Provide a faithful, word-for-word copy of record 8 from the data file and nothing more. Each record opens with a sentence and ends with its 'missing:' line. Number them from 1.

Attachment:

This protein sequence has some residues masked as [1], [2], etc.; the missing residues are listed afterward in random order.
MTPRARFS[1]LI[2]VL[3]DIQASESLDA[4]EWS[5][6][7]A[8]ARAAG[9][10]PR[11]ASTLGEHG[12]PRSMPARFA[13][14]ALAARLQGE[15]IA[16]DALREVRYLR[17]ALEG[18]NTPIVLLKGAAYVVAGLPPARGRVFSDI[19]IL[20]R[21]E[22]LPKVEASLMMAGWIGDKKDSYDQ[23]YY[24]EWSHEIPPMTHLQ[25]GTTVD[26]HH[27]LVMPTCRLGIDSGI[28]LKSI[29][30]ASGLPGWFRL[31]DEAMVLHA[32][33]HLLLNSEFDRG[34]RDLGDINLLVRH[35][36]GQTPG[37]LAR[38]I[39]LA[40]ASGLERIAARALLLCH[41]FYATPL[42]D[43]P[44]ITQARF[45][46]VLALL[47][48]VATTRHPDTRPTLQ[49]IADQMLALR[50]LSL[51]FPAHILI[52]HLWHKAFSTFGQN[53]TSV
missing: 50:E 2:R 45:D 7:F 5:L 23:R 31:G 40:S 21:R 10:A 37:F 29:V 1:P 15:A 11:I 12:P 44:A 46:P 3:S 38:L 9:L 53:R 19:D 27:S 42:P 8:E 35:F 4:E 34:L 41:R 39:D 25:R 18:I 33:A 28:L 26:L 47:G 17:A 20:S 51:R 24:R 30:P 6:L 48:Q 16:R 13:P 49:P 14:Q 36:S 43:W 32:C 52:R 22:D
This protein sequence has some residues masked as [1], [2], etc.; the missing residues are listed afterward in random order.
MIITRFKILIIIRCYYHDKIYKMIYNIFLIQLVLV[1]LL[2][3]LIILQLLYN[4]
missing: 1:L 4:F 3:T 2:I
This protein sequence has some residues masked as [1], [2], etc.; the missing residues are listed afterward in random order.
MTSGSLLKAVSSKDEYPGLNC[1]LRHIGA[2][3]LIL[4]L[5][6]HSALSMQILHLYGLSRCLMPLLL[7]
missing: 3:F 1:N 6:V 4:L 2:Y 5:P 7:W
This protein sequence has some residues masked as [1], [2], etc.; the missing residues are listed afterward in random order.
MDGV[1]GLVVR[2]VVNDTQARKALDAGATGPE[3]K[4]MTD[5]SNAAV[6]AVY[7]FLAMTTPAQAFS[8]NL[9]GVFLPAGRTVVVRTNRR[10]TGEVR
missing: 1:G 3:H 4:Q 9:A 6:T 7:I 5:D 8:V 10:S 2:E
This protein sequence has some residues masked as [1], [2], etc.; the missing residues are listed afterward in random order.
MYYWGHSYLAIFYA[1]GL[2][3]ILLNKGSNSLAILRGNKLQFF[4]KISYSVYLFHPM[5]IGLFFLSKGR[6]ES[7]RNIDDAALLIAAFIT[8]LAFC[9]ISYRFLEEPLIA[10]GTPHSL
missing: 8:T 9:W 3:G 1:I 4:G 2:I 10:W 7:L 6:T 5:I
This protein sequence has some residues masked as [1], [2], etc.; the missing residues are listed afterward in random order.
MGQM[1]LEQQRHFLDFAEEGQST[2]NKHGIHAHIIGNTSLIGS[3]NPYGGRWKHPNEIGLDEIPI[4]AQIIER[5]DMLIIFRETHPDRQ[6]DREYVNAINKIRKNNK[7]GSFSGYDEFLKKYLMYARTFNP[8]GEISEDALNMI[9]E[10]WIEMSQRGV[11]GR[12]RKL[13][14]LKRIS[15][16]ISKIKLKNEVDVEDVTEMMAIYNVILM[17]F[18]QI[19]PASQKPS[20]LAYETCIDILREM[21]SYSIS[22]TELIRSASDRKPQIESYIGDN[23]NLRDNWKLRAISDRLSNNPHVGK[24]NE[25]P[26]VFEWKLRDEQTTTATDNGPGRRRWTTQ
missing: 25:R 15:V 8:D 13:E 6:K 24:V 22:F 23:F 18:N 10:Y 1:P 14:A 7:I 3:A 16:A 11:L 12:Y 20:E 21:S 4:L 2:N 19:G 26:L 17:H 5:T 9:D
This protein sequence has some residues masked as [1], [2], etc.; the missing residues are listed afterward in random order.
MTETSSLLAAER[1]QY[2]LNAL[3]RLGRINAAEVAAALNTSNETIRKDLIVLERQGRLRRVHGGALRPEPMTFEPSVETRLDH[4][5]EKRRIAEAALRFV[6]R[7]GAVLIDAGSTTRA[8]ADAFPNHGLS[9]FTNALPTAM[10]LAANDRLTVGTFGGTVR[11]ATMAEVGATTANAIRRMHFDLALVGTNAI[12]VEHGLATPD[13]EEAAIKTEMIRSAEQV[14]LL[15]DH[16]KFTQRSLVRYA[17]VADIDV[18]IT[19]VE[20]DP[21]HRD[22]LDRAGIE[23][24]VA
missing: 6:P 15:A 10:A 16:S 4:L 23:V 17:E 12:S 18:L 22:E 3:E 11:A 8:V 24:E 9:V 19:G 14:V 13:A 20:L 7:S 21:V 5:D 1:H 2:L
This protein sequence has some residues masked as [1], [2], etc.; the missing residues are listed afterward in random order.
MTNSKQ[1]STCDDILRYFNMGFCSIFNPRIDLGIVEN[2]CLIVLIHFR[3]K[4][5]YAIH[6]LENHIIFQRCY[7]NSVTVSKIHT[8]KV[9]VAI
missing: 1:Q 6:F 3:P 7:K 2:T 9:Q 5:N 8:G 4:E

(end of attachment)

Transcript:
This protein sequence has some residues masked as [1], [2], etc.; the missing residues are listed afterward in random order.
MTNSKQ[1]STCDDILRYFNMGFCSIFNPRIDLGIVEN[2]CLIVLIHFR[3]K[4][5]YAIH[6]LENHIIFQRCY[7]NSVTVSKIHT[8]KV[9]VAI
missing: 1:Q 6:F 3:P 7:K 2:T 9:Q 5:N 8:G 4:E